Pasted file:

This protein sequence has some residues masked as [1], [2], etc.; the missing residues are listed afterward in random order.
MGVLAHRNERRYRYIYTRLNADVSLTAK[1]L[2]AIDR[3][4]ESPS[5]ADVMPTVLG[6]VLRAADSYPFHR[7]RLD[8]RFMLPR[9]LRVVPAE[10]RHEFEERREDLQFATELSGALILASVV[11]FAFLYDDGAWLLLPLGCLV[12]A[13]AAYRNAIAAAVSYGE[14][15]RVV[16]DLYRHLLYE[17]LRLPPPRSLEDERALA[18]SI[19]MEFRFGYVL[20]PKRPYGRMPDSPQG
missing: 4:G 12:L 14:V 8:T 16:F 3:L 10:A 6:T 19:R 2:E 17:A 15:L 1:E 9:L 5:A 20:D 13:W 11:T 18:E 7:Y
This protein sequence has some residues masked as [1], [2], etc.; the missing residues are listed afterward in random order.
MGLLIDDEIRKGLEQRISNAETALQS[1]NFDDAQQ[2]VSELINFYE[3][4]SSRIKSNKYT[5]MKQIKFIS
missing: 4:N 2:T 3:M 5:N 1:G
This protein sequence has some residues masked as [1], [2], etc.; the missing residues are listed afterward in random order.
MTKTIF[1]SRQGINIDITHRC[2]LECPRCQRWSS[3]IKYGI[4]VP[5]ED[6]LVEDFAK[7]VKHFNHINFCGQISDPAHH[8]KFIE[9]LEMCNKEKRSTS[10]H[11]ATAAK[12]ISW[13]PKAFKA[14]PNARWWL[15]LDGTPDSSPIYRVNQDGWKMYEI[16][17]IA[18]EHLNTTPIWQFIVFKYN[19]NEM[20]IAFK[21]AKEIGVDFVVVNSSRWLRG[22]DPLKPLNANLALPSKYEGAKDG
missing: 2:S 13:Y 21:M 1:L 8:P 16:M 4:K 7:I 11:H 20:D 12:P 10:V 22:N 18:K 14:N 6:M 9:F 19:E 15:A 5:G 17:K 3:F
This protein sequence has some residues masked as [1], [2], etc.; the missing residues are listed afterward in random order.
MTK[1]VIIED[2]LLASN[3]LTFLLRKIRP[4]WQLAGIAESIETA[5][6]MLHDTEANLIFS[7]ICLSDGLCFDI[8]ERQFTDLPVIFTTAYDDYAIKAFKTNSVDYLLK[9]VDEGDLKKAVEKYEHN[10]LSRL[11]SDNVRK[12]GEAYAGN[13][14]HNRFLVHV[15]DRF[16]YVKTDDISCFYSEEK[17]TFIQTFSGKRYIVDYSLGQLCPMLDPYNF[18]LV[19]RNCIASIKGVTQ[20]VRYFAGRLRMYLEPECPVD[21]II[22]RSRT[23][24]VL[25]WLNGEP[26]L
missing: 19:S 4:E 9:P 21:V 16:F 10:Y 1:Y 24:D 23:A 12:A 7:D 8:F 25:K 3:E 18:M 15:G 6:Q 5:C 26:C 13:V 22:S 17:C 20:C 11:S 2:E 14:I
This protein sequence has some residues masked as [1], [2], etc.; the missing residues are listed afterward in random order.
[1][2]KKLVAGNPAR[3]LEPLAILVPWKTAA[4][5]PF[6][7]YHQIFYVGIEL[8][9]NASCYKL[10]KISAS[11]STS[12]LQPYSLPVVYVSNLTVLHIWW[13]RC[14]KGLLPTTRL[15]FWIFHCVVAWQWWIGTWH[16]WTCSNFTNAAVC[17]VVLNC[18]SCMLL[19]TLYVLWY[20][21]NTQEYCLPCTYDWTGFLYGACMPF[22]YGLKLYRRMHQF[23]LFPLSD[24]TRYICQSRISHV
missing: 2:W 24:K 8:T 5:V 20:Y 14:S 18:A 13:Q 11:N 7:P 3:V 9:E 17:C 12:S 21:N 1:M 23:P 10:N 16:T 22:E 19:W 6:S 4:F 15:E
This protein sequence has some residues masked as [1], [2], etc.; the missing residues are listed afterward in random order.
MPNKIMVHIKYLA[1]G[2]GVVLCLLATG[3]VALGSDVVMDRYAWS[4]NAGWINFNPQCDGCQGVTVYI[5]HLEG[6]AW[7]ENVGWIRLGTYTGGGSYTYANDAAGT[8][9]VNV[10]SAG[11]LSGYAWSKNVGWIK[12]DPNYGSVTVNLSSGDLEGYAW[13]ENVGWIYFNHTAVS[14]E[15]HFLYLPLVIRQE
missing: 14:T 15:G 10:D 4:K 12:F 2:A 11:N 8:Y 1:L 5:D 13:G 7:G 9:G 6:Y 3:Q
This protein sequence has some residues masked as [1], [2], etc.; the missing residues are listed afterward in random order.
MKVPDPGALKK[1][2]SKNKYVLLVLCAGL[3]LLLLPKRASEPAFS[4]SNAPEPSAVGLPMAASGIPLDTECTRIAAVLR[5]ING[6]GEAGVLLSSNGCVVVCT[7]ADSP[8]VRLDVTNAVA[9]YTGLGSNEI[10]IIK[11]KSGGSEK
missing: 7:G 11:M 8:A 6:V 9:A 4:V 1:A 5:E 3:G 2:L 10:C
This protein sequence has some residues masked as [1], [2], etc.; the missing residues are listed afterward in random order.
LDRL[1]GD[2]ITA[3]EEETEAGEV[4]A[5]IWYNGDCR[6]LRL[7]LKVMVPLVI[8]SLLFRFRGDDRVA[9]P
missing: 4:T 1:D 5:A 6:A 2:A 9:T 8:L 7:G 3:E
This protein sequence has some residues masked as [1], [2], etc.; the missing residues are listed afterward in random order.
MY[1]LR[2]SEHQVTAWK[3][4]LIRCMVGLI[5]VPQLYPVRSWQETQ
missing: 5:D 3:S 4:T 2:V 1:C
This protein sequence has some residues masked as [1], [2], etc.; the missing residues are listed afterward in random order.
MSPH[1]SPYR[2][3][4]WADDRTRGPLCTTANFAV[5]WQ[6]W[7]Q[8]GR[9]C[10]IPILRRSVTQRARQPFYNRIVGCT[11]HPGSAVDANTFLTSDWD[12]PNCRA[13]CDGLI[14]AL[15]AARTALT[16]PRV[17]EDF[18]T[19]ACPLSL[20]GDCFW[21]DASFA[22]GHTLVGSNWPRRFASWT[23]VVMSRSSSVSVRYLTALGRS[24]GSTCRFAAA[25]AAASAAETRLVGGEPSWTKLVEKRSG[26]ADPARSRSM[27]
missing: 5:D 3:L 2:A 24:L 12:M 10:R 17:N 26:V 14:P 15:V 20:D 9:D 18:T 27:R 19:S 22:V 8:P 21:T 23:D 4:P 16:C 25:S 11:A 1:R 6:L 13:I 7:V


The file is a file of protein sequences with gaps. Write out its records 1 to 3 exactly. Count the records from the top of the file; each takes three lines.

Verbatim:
This protein sequence has some residues masked as [1], [2], etc.; the missing residues are listed afterward in random order.
MGVLAHRNERRYRYIYTRLNADVSLTAK[1]L[2]AIDR[3][4]ESPS[5]ADVMPTVLG[6]VLRAADSYPFHR[7]RLD[8]RFMLPR[9]LRVVPAE[10]RHEFEERREDLQFATELSGALILASVV[11]FAFLYDDGAWLLLPLGCLV[12]A[13]AAYRNAIAAAVSYGE[14][15]RVV[16]DLYRHLLYE[17]LRLPPPRSLEDERALA[18]SI[19]MEFRFGYVL[20]PKRPYGRMPDSPQG
missing: 4:G 12:L 14:V 8:T 16:F 3:L 10:A 6:T 19:R 2:E 17:A 15:L 1:E 9:L 5:A 20:D 13:W 11:T 18:E 7:Y
This protein sequence has some residues masked as [1], [2], etc.; the missing residues are listed afterward in random order.
MGLLIDDEIRKGLEQRISNAETALQS[1]NFDDAQQ[2]VSELINFYE[3][4]SSRIKSNKYT[5]MKQIKFIS
missing: 4:N 2:T 3:M 5:N 1:G
This protein sequence has some residues masked as [1], [2], etc.; the missing residues are listed afterward in random order.
MTKTIF[1]SRQGINIDITHRC[2]LECPRCQRWSS[3]IKYGI[4]VP[5]ED[6]LVEDFAK[7]VKHFNHINFCGQISDPAHH[8]KFIE[9]LEMCNKEKRSTS[10]H[11]ATAAK[12]ISW[13]PKAFKA[14]PNARWWL[15]LDGTPDSSPIYRVNQDGWKMYEI[16][17]IA[18]EHLNTTPIWQFIVFKYN[19]NEM[20]IAFK[21]AKEIGVDFVVVNSSRWLRG[22]DPLKPLNANLALPSKYEGAKDG
missing: 2:S 13:Y 21:M 1:L 8:P 16:M 4:K 7:I 11:H 20:D 12:P 10:V 22:N 18:K 14:N 6:M 9:F 19:E 15:A 5:G 17:K 3:F